There were some serious physics problems with how Olympia died. She dies shortly after giving birth to a child. First off, I won’t get into the logic problems of two pregnant women going into labor at exactly the same moment. Or the logic of a whole group of adults leaving the two laboring women all alone in the attic to go argue. But Olympia jumps out a window after giving birth and they mention in graphic detail the umbilical cord getting caught on the window sill and her body being suspended by it. Um, this was very obviously written by a man who has no idea how childbirth works. The purpose of the umbilical cord is to be detach itself from the uterus after birth and then come out. Even if it remains attached if pressure is put on it then it will tear away. There is just no possible way that scene is happening. It was completely bizarre. I had no idea what the point of that scene was except for a gross factor but it was weird.
The “creatures” were also really inconsistent. Most of the time they don’t even seem to be interacting with humans at all. They are simply present and it drives the humans insane. Then, later on, they seem to be physically stalking the humans but only enough to scare them. Then all of a sudden out of nowhere, a creature is trying to forcibly remove someone’s blindfold. This particular scenario never happens again. So, which is it? Are they simply inadvertently having this effect or malevolent? Because they display both traits.
So, in the end I enjoyed the story but it was also pretty deeply flawed. I am interested enough to read the next book and see what happens next.
3 thoughts on “Audiobook Review: Bird Box by Josh Malerman”
I’d have a problem with this simply because the movie was so full of nonsense like what you mention. We kept saying, “Oh, for heaven’s sake!” as we watched it.
No one can navigate down a swift river with rapids – with their eyes closed. I invite someone to try who has paid up life insurance.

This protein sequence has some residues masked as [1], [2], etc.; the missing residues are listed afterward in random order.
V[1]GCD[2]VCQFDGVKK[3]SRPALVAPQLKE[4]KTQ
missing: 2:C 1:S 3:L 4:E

Finding a landing place with eyes closed, ditto. Nope. Just no way.
Way too many coincidences. Way too many TSTL moments. Way too many places where something said is then ignored completely.
Interesting first draft of an idea. Some plausibility is required, even in horror stories. Or maybe not – I don’t watch them because they scare me, and I can’t get rid of the images; possibly they are great fun otherwise.
I have never been able to get Romero’s black and white Night of the Living Dead out of my head.
Absolutely, I am only willing to suspend my disbelief so far even for a horror book/movie. I thought the book handled the implausibility a lot better than the movie, but there were still a lot of ridiculous moments.
Interestingly I felt almost exactly the same about the book and movie but for different reasons. I felt the characters weren’t at all relatable in the movie and felt absolutely no suspense. The book had plenty of suspense and better characters, but the plot was the problem.
The author has a lot to offer, I love the way he writes. But this one was not a great offering.
Unfortunately, I will not give that author another chance. For something like that to be gripping, it has to be plausible (The Handmaid’s Tale is more popular now because of the dystopia the States have become).
If it’s not plausible, I can’t believe it might happen to me – so I don’t need to be scared.
Sandra Bullock did a great job – she always does – but it could have been terrifying, and it wasn’t.
The human brain pursues plot. It also pursues reasons to disbelieve a story, and this one made it too easy. A pity – as much money goes into a bad movie with good production values as a good one.